As the Illinois River continues to rise, communities in the western part of the state are trying to keep their towns dry and their levees high enough. Volunteers, emergency responders, and prisoners have been working side by side since this weekend. Rachel Otwell recently visited a few of those towns – she brings us this report:
Michael White, from Pittsfield, is a truck driver. But today, he’s volunteering with hundreds of others at a sandbagging site in Scott County in west central Illinois.
WHITE: “Every year they need volunteers for something like this I’m always on it. I grew up in Winchester and I have family in Beardstown and I live in Pittsfield so it’s kind of a big community … just try to help out wherever I can.”
White and other volunteers are joined by inmates from state work camps who also help with sandbagging. The crowd wears colorful rain ponchos and jackets. As rain falls and the temperature drops – the only shelter is a single porta-potty and a small shed where Randy Dolen is fielding phone calls and overseeing the site. He’s the Scott county drainage and levee district commissioner. Dolen says the Illinois River is expected to soon rise over the height of the area levee.
DOLEN: “It’s just a big race right now.”
DOLEN: “Manpower, having enough manpower to keep everything going. Weather – you know, everybody’s working (though) it’s miserable out there. The guys working out there is giving it all they got, they’re working hard.”
Dolen says workers started on sandbags for the levee on Saturday – and he doesn’t know when their work will end. He says the last time this much work had to be done to combat river levels was over a decade ago.
North of here in Meredosia, more volunteers and inmates from the Clayton prison work camp are working on filling up sandbags. Bob Fitzsimmons is at the site near a bridge that crosses the river – he’s the Jacksonville Morgan county emergency manager. Fitzsimmons says plans are being followed as much as possible – despite the quick rising of water levels.
FITZSIMMONS: “We have most of all of our bags pre-placed out in critical areas so that if we hit a certain top or we have a breach or a problem, they’re already out there for us.”
While he remains hopeful – Fitzsimmons admits he expects at least one breach in the levee that could affect farmland, roadways, and a few homes – which have already been evacuated. He says there is new technology being used as backup to help in efforts to stave off the flood water.
A couple miles south of Meredosia, Dennis Barkmeyer who oversees flood projects for a company called HESCO, is helping set up THAT technology. The barriers being put in place have been used to fight floods globally, and Barkmeyer says, the barriers have served a different purpose as well:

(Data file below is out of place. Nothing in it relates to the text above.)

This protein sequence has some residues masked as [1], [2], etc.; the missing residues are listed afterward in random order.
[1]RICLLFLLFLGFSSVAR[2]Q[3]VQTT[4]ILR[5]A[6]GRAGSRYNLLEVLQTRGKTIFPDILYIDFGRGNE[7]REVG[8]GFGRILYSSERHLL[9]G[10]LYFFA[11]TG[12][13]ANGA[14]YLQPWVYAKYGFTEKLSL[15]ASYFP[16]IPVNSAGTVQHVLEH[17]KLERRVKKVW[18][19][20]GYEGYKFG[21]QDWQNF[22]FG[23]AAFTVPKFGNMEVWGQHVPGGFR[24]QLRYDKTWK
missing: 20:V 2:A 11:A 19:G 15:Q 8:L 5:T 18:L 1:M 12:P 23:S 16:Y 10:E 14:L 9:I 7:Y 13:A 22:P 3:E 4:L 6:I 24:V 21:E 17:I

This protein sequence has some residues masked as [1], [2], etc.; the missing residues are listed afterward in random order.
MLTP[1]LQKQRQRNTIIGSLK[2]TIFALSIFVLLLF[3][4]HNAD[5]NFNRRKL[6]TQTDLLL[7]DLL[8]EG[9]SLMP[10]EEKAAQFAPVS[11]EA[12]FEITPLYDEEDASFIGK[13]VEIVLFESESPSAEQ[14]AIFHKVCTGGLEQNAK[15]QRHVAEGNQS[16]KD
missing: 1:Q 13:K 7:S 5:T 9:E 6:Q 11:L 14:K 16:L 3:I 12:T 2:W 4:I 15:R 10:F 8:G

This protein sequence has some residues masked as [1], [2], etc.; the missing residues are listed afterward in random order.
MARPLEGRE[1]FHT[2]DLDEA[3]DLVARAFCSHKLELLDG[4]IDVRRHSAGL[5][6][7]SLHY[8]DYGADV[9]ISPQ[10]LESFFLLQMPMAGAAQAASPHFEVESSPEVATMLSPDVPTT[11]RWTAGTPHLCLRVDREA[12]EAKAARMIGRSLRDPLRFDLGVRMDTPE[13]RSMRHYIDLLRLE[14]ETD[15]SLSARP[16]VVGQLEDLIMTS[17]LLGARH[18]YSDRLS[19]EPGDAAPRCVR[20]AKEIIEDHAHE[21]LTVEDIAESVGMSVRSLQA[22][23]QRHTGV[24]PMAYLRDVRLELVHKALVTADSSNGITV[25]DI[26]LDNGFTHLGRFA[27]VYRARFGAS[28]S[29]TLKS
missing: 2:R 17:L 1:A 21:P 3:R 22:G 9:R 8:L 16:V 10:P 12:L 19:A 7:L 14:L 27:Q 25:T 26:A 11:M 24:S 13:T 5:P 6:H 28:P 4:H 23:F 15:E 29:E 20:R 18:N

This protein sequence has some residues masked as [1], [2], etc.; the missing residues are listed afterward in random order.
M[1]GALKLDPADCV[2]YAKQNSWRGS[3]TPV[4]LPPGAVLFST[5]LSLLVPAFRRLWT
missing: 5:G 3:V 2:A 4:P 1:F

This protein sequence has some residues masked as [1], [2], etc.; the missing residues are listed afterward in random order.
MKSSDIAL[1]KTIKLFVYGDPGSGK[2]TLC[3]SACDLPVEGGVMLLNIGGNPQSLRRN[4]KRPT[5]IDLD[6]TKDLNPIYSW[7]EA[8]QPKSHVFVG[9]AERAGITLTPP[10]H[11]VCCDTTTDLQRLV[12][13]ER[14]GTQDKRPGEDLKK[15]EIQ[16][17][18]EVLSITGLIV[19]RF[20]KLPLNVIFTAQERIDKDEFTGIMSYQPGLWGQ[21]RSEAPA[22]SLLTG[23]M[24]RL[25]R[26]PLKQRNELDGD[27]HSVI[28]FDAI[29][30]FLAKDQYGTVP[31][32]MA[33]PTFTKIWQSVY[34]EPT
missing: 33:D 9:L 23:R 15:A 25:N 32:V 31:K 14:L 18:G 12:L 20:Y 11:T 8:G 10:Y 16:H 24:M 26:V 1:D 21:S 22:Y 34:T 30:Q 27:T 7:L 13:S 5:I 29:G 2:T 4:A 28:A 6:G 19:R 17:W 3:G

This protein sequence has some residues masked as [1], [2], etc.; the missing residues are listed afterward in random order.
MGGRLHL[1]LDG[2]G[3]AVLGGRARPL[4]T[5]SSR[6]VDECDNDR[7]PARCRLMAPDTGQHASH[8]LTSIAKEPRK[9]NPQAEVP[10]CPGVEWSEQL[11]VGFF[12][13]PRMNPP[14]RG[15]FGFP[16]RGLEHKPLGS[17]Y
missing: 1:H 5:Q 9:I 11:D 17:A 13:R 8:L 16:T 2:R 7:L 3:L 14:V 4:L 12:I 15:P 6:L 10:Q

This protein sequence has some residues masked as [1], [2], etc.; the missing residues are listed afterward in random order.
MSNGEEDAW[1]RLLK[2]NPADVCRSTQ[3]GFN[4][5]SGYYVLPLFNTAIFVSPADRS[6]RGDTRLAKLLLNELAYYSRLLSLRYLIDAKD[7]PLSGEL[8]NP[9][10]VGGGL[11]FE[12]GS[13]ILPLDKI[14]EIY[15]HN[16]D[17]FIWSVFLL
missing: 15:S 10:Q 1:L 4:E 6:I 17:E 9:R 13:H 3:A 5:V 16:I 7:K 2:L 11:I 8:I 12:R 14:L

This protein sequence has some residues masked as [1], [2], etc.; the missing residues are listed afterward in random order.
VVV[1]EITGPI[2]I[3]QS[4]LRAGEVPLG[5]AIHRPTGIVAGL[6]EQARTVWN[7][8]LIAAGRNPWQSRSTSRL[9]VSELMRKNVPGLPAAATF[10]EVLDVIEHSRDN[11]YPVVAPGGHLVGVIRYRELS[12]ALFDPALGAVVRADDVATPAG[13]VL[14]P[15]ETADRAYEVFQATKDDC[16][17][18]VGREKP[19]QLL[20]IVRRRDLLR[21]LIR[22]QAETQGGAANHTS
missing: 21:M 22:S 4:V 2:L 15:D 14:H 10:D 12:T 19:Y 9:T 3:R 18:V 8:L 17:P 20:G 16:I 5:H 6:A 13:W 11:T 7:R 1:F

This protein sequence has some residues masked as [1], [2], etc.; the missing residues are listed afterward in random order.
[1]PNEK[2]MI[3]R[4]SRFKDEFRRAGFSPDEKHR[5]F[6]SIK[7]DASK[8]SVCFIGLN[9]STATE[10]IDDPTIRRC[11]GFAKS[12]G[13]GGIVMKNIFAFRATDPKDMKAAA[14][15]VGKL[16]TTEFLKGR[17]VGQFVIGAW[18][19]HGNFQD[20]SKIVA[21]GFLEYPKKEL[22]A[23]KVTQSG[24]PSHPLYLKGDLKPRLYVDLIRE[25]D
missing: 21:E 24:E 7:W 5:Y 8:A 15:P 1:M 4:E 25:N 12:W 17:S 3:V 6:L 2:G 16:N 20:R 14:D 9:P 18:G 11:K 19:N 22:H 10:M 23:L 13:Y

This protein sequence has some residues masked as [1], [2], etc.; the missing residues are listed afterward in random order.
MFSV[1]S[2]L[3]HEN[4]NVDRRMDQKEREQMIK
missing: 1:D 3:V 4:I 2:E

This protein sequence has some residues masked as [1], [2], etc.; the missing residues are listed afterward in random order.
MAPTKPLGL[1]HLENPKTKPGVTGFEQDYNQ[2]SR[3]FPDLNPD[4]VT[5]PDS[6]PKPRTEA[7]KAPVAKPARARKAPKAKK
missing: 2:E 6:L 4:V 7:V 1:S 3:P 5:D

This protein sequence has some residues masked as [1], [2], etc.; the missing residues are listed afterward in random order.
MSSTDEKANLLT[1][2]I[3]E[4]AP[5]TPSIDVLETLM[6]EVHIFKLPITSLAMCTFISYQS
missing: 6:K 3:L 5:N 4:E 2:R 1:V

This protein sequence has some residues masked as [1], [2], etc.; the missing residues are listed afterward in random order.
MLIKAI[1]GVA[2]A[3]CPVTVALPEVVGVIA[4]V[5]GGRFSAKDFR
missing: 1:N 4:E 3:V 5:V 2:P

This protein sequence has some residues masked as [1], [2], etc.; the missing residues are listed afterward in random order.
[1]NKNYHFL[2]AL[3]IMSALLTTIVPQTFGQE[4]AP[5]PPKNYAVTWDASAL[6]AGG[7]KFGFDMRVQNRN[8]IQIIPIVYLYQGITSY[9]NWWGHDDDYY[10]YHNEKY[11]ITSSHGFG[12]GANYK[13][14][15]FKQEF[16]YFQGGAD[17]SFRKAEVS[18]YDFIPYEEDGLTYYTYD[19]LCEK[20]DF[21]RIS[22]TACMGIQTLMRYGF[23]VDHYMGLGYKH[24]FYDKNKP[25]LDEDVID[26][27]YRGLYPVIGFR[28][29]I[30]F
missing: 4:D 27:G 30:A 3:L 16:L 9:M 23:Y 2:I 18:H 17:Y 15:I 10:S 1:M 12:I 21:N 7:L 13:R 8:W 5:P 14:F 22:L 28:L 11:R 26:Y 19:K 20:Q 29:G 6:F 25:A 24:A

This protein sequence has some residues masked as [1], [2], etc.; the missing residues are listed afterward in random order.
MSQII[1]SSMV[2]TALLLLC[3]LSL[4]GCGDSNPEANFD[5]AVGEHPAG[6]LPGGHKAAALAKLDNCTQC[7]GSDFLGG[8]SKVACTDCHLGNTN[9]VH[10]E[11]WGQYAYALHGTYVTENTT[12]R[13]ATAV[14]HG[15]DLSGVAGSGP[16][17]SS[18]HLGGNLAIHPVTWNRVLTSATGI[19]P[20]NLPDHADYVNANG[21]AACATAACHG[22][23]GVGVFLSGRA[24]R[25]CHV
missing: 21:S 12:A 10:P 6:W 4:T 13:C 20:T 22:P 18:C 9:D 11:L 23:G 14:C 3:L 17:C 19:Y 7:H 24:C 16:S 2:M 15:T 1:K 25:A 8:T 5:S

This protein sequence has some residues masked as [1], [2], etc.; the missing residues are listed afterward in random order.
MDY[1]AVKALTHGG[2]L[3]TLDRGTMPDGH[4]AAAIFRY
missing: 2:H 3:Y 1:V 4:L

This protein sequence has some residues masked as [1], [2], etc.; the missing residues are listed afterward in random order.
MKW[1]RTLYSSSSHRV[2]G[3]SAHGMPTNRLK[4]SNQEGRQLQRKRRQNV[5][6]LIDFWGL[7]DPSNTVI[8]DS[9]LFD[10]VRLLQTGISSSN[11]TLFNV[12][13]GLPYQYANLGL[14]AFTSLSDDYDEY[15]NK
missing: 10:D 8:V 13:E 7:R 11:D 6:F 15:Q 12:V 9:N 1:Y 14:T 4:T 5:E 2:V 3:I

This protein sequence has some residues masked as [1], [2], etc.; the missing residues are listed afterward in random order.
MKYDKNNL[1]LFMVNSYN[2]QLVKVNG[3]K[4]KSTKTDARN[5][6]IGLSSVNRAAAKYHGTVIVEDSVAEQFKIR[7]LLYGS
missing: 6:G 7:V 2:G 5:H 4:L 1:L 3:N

BARKMEYER: “This is the same product that has protected the US military in Iraq and Afghanistan for the last 20 years. We are the civil side of the company we use it for elevating levees and emergency flood protection, we’re the go to product for the corps of engineers nationwide.”
These containers are 4 feet tall blocks of wire basket that are covered with a type of water-proof high-grade canvas. Their insides are being filled with sand. So far 2,000 feet of the barrier are already set up, that number will be doubled. Barkmeyer says the blocks – which fit together like Legos – serve more of a large-scale purpose, and that an area that could take a few weeks to sandbag, will be protected in just about a day’s worth of time.
About ten miles away is a small town called Naples. A look over the levee shows the water is getting dangerously close to the top. A restaurant on the other side is partially submerged in the water.
Jim Freeman is helping two other men at yet another sandbagging site in this town:
FREEMAN: “We just filled an end-loader bucket that is hauling sandbags down to where we’re laying them. We should have trucks doing this but we’re running short.”
Freeman’s a volunteer, but as a local farmer – he’s one of the many community members out today trying to protect their land, homes, and businesses from flood waters. Workers seem tired, but optimistic… that is, until you ask what they think about the weather forecast.